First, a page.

Airlines seem to be starting to order aircraft in
respectable numbers again after a period in which cancellations or
postponements dominated. Airlines are ordering new airliners in increasing
numbers in what has become a steady stream of new contracts.
As orders accelerate, however, less thought seems to
have been given to who is going to fly the new aircraft. Hardware requires
skilled “liveware” to operate it, but airlines seem to be assuming
that appropriately qualified pilots will just materialize as required.
There are still some furloughed and recently trained
pilots, but that supply will not last long when the recovery is established. Airlines
have been running roadshows looking to recruit new pilots, but need the more
experienced pilots. The ab initio pilot supply is the problem in the medium and
But action by big airlines, which are seeking
experienced aircrew, starts a viscious cycle. When some of the regionals or
smaller scheduled carriers start to lose pilots to the majors, the regionals
recruit from low-hour pilots with commercial licenses, maybe bringing them
straight from graduation or pulling them out of instructing and other general
The evidence of the looming global need is there for
all to see. The current firm order backlog for the global airline industry
stands at well over 7,500 aircraft, as listed by Flightglobal’s Insight
Fleetwatch from its ACAS database, and although a few monthly cancellations
still feature, they are now dramatically outnumbered by new orders.
Boeing forecasts a global need for 448,000 new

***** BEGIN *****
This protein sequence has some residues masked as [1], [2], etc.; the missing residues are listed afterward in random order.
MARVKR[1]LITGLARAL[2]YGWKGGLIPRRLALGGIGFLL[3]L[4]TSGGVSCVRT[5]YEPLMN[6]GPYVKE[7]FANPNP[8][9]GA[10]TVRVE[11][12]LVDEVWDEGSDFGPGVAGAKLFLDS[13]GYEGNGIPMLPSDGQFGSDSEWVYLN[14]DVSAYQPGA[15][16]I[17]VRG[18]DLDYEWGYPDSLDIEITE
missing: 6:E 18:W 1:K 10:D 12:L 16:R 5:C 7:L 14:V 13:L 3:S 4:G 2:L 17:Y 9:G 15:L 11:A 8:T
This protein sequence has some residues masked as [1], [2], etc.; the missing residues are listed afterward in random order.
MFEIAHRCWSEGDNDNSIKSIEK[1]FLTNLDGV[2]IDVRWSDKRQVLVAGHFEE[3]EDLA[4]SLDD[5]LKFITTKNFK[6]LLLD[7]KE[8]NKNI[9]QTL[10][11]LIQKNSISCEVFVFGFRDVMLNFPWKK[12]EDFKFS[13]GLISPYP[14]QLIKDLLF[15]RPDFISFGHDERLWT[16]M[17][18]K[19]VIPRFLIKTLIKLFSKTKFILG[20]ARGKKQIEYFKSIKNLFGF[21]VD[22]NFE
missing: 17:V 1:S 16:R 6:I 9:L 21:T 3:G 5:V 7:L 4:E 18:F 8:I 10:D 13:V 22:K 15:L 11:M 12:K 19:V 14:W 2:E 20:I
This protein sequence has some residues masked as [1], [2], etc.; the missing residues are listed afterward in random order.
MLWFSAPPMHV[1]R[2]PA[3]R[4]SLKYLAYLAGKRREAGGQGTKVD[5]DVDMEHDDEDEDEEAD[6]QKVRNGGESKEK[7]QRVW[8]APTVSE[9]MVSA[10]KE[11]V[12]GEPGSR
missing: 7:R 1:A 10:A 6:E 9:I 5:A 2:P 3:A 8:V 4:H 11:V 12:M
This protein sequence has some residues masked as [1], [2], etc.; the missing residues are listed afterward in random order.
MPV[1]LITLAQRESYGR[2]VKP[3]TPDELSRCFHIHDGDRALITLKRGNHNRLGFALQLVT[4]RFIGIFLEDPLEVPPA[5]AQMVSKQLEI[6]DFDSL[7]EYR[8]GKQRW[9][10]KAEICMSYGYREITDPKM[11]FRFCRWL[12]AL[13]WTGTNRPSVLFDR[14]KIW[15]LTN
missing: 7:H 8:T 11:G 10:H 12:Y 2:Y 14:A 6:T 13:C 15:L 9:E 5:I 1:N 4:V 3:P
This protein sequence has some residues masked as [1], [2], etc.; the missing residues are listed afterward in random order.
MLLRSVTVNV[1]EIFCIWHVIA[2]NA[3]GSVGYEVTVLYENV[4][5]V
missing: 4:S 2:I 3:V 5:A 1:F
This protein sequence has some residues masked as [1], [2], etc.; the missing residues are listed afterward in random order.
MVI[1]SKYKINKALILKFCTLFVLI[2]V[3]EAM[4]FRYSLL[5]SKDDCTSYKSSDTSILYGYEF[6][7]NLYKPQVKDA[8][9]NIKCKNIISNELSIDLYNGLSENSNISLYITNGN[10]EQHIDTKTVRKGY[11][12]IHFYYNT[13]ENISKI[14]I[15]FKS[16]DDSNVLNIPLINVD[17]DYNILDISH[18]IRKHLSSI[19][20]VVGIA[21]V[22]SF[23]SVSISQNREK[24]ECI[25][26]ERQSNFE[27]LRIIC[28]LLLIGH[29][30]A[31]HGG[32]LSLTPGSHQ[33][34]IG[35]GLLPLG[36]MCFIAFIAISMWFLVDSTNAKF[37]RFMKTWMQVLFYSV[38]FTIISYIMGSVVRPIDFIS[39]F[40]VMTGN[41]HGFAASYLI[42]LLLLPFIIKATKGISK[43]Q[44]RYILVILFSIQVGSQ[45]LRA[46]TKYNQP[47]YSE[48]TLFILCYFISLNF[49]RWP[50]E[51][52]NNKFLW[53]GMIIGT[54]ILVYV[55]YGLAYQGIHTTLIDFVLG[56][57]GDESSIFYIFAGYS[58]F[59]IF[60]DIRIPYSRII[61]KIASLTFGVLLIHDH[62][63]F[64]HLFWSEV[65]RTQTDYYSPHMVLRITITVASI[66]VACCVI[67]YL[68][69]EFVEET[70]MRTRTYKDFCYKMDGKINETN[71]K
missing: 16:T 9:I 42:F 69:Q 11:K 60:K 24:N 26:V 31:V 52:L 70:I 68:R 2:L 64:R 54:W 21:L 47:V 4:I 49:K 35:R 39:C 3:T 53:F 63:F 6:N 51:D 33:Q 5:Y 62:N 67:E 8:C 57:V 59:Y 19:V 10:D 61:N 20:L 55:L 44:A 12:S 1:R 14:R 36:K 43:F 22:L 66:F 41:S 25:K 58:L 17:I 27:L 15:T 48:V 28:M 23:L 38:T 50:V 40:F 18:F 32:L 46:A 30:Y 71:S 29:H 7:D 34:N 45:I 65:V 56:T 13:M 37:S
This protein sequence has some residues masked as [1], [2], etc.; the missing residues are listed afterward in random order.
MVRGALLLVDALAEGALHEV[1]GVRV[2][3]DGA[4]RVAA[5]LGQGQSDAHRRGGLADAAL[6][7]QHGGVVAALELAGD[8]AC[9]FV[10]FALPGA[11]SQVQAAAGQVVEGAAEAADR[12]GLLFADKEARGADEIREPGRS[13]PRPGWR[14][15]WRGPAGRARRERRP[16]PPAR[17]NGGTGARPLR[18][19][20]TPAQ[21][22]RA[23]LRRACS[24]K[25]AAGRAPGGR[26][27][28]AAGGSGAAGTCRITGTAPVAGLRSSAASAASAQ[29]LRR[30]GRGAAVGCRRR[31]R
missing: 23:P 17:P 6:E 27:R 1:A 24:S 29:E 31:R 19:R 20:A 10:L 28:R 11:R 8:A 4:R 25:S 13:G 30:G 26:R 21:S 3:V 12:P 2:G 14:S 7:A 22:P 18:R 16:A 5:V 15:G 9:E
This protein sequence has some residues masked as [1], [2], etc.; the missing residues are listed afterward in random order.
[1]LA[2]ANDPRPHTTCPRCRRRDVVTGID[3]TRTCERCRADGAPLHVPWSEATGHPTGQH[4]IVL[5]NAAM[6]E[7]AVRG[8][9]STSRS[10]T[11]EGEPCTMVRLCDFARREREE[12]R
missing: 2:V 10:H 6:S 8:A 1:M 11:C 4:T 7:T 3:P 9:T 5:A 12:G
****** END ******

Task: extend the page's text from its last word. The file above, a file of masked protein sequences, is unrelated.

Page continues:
airline pilots to enter the industry over the next 20 years, and more than half
a million new maintenance engineers. But many carriers are performing no pilot
and engineer supply planning.
Long-term forecast demand for airline pilots and
mechanics is significantly higher than it was before the global economic
recession, according to new figures from Boeing’s Training and Flight Services
division. The company estimates that the average annual airline pilot demand
for the next 20 years will be for 22,500 new pilots and 28,000 new mechanics to
replace those retiring, and to cope with growth in the global airline fleet.
Just two years ago in 2008, the Training and Flight Services division’s
forbear, Alteon, forecast that the average annual global industry needs for the
20 years from 2007 would be 18,000 pilots and 24,000 maintenance engineers.
Boeing’s projection of the totals for the next 20
years brings home the size of the task: the need to train 448,000 pilots and
more than half a million mechanics. This raises the question as to whether the
training infrastructure to meet demand can be created in time following the
slump in airline investment in ab initio training since the recession began,
which has seen capacity in the flight training sector reducing, and investment
at flight training organizations put on hold.
The International Air Transport Association, the US
Federal Aviation Administration and the International Federation of Airline
Pilots’ Associations are all voicing concern about medium- and long-term pilot
Although a pilot shortage is not without precedent
in the USA, this time it will arrive while the FAA is carrying out an
unprecedented review of the whole process of preparing pilots for airline
The FAA’s review of pilot qualifying skills may have
been prompted by the same accident that caused Congress to mandate the minimum
1,500h rule, but the aviation agency has more of an open mind about what makes
a competent pilot, and it is clear that flying hours alone is not seen as the
answer. It is, for example, considering whether certain proven academic
credits, or time in simulators, can substitute for some of those hours in the
While times are tight, flight training organizations
are having to do what it takes to survive the drought while awaiting the return
of the rains. But when the rain does come, it might turn out to be a monsoon.
The time is ripe for anyone with flight training completed and prepared for the
opportunities that will be available.